Establishing a Research Academy Collaborative: Benefits, Challenges, and Preliminary Outcomes

10.00
Hdl Handle:
http://hdl.handle.net/10755/616181
Category:
Full-text
Type:
Presentation
Title:
Establishing a Research Academy Collaborative: Benefits, Challenges, and Preliminary Outcomes
Other Titles:
The Effects of Magnet Designation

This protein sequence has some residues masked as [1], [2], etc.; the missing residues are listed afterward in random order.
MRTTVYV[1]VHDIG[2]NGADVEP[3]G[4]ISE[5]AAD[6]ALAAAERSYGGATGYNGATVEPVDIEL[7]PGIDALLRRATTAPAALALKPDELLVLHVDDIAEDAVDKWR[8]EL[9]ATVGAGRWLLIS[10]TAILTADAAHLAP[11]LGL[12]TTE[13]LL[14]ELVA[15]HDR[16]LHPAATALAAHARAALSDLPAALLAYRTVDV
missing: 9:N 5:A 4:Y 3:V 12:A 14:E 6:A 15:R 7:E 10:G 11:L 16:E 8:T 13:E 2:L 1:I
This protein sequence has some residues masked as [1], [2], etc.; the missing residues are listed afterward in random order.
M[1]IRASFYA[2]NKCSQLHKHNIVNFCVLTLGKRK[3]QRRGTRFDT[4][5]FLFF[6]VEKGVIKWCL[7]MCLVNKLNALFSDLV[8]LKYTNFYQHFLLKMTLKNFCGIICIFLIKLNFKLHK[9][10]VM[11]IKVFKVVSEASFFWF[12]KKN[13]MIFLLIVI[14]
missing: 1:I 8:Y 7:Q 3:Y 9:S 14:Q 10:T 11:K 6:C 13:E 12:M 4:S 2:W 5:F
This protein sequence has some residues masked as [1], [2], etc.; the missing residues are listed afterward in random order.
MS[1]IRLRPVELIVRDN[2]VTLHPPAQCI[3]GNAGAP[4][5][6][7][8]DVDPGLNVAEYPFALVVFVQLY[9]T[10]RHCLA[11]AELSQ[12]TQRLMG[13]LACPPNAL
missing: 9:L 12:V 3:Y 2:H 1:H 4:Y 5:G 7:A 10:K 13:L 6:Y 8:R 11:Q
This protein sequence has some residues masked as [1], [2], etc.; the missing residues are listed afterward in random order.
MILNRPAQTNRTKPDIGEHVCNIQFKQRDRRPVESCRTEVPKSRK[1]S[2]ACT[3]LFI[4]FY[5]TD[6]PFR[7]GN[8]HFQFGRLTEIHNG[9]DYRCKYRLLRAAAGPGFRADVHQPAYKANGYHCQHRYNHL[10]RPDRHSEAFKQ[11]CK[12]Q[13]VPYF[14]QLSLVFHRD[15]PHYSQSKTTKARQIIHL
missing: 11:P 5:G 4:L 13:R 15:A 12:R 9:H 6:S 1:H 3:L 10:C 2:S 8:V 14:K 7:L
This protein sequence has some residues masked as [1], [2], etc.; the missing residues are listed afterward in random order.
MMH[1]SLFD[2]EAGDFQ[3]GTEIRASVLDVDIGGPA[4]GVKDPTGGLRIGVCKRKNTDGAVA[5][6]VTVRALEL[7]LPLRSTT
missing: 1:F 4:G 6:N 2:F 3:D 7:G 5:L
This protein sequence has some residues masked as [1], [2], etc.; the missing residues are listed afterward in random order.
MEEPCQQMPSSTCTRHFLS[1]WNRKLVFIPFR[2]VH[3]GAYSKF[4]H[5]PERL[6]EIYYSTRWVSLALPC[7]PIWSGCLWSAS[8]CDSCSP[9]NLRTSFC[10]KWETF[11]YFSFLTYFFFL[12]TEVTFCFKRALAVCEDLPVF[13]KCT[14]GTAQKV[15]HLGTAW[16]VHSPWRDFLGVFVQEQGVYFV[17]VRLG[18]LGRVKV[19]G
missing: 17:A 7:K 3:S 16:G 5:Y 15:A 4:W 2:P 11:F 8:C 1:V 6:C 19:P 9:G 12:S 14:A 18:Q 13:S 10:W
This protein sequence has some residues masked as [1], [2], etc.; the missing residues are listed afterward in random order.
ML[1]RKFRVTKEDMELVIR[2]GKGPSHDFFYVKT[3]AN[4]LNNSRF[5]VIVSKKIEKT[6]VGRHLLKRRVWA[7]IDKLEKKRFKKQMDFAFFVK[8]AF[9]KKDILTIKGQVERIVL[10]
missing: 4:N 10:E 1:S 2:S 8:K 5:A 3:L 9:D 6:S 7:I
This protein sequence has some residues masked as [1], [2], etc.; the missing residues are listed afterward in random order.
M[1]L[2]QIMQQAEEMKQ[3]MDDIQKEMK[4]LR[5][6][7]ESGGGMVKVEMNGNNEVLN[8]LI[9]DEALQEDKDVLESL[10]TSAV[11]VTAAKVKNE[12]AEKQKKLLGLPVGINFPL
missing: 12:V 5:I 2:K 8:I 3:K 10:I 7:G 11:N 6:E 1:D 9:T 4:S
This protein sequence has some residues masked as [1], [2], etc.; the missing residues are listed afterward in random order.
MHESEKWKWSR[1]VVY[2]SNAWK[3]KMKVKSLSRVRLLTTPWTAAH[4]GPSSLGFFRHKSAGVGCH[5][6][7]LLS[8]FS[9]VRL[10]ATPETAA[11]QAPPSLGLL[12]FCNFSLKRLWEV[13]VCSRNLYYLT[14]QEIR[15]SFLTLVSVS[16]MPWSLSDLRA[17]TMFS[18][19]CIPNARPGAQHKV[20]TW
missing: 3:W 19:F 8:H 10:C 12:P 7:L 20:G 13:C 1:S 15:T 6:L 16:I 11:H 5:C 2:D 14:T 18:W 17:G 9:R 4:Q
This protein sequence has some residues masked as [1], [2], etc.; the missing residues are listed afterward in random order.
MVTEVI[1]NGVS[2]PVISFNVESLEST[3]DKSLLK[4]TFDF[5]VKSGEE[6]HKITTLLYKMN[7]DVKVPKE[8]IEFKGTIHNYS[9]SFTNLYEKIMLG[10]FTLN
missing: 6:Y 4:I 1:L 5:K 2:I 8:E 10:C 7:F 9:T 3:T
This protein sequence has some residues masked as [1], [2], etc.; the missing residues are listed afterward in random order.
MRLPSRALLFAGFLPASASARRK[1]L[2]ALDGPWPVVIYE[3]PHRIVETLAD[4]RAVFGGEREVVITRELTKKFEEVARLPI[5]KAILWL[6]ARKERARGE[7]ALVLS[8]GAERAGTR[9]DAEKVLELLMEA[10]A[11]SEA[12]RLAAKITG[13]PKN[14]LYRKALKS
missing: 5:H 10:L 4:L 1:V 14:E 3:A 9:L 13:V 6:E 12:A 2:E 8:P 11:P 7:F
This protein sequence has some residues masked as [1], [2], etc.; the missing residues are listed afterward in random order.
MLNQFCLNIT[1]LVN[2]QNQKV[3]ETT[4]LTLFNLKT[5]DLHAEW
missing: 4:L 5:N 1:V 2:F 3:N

Author(s):
Long, JoAnn D.; Ashcraft, Alyce; Ford, Cindy; Roney, Jamie K.; Stennett, Charles Randall; Baggerly, Karen; LeClair Smith, Collen; Fallon, Lisa Marguerite
Lead Author STTI Affiliation:
Iota Mu
Author Details:
JoAnn D. Long, RN, NEA-BC, joann.long@lcu.edu; Alyce Ashcraft, RN, CNE, FNGNA, ANEF; Cindy Ford, RN, CNE; Jamie K. Roney, RN-BC, CCRN-K; Charles Randall Stennett, CHSE; Karen Baggerly, RN, NEA-BC; Collen LeClair Smith, RN; Lisa Marguerite Fallon, RN
Abstract: